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Then it's time to take a look at Medivation (MDVN - Analyst Report), a $4 billion biopharmaceutical company based in San Francisco that is projected to turn profitable next year with a breakthrough drug treatment for prostate cancer.
The prostate cancer market represents huge commercial potential and Medivation's drug, Xtandi (enzalutamide), is already off to a strong start since its approval by the FDA last August. Launches in Europe and Asia will drive sales further, with projected revenues of $2 to $4 billion over the next five years.
According to the American Cancer Society, prostate cancer is the most commonly diagnosed cancer among men in the U.S., other than skin cancer. It is estimated by the American Cancer Society that about 242,000 new cases of prostate cancer were diagnosed in the U.S. in 2012 with 28,000 men dying from it.
Medivation's business model is to acquire promising technologies in the late preclinical development phase and develop them quickly and cost-effectively.
The approval and launch of Xtandi is a major milestone for the company which had previously faced failure with the development of another key pipeline candidate, dimebon (Alzheimer's disease and Huntington disease).
The company has consistently presented impressive data on Xtandi. Based on clinical results so far, many institutional research analysts believe Xtandi has blockbuster potential. The drug is currently in several studies including for the pre-chemo setting which would be a big opportunity for Medivation.
Key Partner for Global Reach
As with all up-and-coming small and mid-cap biotech companies with unproven science and little-to-no positive cash flow, a big partner is often required to sustain years of drug R&D. Medivation's "big brother" is the Japanese drug-maker Astellas Pharma.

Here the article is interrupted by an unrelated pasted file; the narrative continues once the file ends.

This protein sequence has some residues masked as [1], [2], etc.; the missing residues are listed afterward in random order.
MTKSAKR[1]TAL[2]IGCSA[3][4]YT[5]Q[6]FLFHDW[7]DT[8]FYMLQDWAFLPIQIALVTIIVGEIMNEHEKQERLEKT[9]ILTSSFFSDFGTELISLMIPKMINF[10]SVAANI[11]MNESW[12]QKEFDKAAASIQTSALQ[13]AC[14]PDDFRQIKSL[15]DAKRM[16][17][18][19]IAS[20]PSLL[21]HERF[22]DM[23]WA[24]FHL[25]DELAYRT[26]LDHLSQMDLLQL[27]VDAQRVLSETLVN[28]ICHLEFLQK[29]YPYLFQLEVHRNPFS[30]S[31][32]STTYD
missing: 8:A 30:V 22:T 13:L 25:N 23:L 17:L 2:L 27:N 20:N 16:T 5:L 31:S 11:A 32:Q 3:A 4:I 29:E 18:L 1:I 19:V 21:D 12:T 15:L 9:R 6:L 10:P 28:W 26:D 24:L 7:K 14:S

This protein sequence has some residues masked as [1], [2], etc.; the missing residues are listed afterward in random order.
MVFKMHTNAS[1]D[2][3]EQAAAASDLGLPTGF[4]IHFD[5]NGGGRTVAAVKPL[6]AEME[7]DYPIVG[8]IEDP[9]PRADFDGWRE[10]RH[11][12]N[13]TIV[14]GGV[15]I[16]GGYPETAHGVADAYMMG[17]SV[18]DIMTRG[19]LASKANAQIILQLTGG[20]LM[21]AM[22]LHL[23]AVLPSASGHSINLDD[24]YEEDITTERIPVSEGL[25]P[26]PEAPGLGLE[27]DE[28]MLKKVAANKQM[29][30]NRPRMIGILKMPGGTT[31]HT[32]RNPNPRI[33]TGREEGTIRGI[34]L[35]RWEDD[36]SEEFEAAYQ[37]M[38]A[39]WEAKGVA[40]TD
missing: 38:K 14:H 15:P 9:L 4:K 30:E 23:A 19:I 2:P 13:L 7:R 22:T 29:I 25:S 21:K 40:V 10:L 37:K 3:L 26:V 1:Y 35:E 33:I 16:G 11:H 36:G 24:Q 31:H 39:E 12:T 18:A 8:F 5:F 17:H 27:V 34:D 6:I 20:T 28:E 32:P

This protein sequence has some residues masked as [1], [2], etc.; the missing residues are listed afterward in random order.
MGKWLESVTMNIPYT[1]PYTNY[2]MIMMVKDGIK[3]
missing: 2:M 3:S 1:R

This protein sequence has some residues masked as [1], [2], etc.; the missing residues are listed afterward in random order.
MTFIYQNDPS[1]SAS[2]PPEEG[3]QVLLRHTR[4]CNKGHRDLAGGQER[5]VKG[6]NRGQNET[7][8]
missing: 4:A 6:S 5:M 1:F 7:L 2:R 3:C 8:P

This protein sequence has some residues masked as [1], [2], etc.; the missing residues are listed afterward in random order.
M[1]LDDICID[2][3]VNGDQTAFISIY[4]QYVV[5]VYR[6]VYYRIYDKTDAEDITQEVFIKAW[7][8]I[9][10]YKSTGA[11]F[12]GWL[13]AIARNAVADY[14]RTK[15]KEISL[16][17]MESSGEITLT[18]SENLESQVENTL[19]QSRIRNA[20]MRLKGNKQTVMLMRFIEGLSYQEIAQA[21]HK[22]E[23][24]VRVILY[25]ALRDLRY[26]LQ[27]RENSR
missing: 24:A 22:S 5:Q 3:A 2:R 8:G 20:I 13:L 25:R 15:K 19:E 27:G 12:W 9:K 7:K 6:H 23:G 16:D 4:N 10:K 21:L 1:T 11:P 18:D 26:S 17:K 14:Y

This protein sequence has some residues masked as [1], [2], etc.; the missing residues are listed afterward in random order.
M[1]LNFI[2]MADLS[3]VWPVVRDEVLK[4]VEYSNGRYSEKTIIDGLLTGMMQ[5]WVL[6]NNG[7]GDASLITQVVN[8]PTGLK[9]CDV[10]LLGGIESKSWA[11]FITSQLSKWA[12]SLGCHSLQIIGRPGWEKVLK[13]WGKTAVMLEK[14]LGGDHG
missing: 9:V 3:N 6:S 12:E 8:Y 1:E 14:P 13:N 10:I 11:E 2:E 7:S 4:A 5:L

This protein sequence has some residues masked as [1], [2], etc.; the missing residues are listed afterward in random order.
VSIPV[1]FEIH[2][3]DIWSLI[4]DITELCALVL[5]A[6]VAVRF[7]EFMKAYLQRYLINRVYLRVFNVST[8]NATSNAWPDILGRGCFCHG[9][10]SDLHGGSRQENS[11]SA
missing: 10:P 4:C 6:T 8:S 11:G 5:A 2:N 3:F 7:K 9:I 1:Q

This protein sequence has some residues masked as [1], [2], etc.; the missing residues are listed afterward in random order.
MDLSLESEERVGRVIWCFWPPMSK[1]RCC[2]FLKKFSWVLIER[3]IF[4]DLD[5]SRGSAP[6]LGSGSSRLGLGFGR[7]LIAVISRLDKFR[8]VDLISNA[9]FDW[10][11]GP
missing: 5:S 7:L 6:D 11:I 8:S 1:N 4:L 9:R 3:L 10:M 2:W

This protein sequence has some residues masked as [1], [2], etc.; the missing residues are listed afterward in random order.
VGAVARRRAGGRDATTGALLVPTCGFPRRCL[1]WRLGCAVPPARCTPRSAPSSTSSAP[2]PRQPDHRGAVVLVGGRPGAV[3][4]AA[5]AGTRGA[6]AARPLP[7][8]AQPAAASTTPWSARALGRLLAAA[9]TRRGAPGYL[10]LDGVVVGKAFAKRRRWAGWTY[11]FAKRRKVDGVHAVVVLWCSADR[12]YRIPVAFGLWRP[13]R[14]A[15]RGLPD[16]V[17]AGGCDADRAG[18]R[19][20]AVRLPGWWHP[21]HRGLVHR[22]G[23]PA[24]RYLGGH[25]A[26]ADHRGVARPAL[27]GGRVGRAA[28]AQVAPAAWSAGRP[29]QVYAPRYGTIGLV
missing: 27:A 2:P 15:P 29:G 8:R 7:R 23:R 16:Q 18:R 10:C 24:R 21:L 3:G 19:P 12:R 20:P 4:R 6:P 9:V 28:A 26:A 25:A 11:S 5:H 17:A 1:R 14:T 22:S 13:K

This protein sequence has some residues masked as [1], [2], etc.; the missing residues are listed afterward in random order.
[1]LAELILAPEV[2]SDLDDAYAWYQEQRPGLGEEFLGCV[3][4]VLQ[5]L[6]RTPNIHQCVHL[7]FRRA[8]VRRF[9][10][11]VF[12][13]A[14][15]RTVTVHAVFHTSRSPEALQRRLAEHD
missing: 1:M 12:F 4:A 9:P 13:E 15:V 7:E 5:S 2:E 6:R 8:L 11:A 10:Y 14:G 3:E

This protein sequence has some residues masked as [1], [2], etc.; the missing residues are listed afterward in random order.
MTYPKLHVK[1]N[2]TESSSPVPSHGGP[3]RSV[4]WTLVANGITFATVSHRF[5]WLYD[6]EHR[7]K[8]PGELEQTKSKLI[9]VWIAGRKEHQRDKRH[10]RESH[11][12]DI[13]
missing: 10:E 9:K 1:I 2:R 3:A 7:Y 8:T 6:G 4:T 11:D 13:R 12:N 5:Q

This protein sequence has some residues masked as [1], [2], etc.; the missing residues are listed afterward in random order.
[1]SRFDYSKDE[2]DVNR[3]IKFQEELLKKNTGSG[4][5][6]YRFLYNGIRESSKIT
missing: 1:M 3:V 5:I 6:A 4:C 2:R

Medivation and Astellas have been targeting patients with metastatic castration-resistant prostate cancer (CRPC). Metastatic prostate cancer that has become castration-resistant is extremely aggressive and this is a key treatment differentiation for Xtandi vs JNJ's drug Zytiga.
The partners are also studying Xtandi in early stage prostate cancer patients (pre-chemo), which could represent a very big market for the candidate. In 2010, the companies initiated a phase III study (PREVAIL) in chemotherapy-naïve advanced prostate cancer patients with data read-outs expected in the second half of 2013.
With the aid of Astellas, Xtandi gained EU approval in June 2013. Medivation recorded $181.7 million in revenues in 2012 under its collaboration agreements with Astellas and former partner, Pfizer (PFE - Analyst Report). While the Pfizer upfront payment of $225 million was recognized through the third quarter of 2012, the $110 million Astellas payment will be recognized through the first quarter of 2014.
As the drug gains new reach, Medivation has a 60-person sales force in place for promoting Xtandi and Astellas has a 90-person sales force to promote the product in Europe and Asia.
Positive Data, Enthusiastic Analysts
For one quick snapshot of the efficacy of Xtandi, let me share this data bite: Xtandi showed a 4.8-month advantage in median overall survival compared to placebo (18.4 months versus 13.6 months). And a 37% reduction in risk of death was observed in the Xtandi arm compared to placebo.
Based on these results, Xtandi enjoys fast track status with the FDA for the post-chemo indication.
Major institutional research houses covering the biotech industry have been watching the preliminary data from Medivation and in the last two months they've been scrambling to upgrade the stock with expectations of positive data from the PREVAIL study.
The average 12-month price target on the Street is north of $65 if PREVAIL data is positive, with UBS recently raising eyebrows with their $74 target.
Running the Gauntlet
As with all young, unprofitable biotech companies, there is extra volatility and risk as we watch them pass through the FDA gauntlet of clinical trials.
For me, the key is seeing enough analysts positive on the company and its chances of success with new R&D because, by myself, I can't keep up with all the complex science and so I use the analysts as my researchers.
Many biotech analysts are physicians or clinical researchers themselves who have gone to work for brokerages. And in cases where no medical PhDs are on the research staff, they all have a routine of consulting physician experts who are considered Key Opinion Leaders (KOLs) in clinical circles and that the FDA may rely on as well.
I also want to see the analysts raising their estimates as future profitability becomes visible. Climbing back to being a Zacks #1 Rank (Strong Buy) or #2 Rank (Buy) on a regular basis now -- vs a Rank #4 (Sell) or #5 (Strong Sell) as it was last fall -- is a nice turn-around we want to see.
Throw in a positive price trend and institutional accumulation and I'm all in. In full disclosure, I own MDVN for the Zacks Follow the Money portfolio and I own September 55 calls for my own portfolio.
Kevin Cook is a Senior Stock Strategist with Zacks.com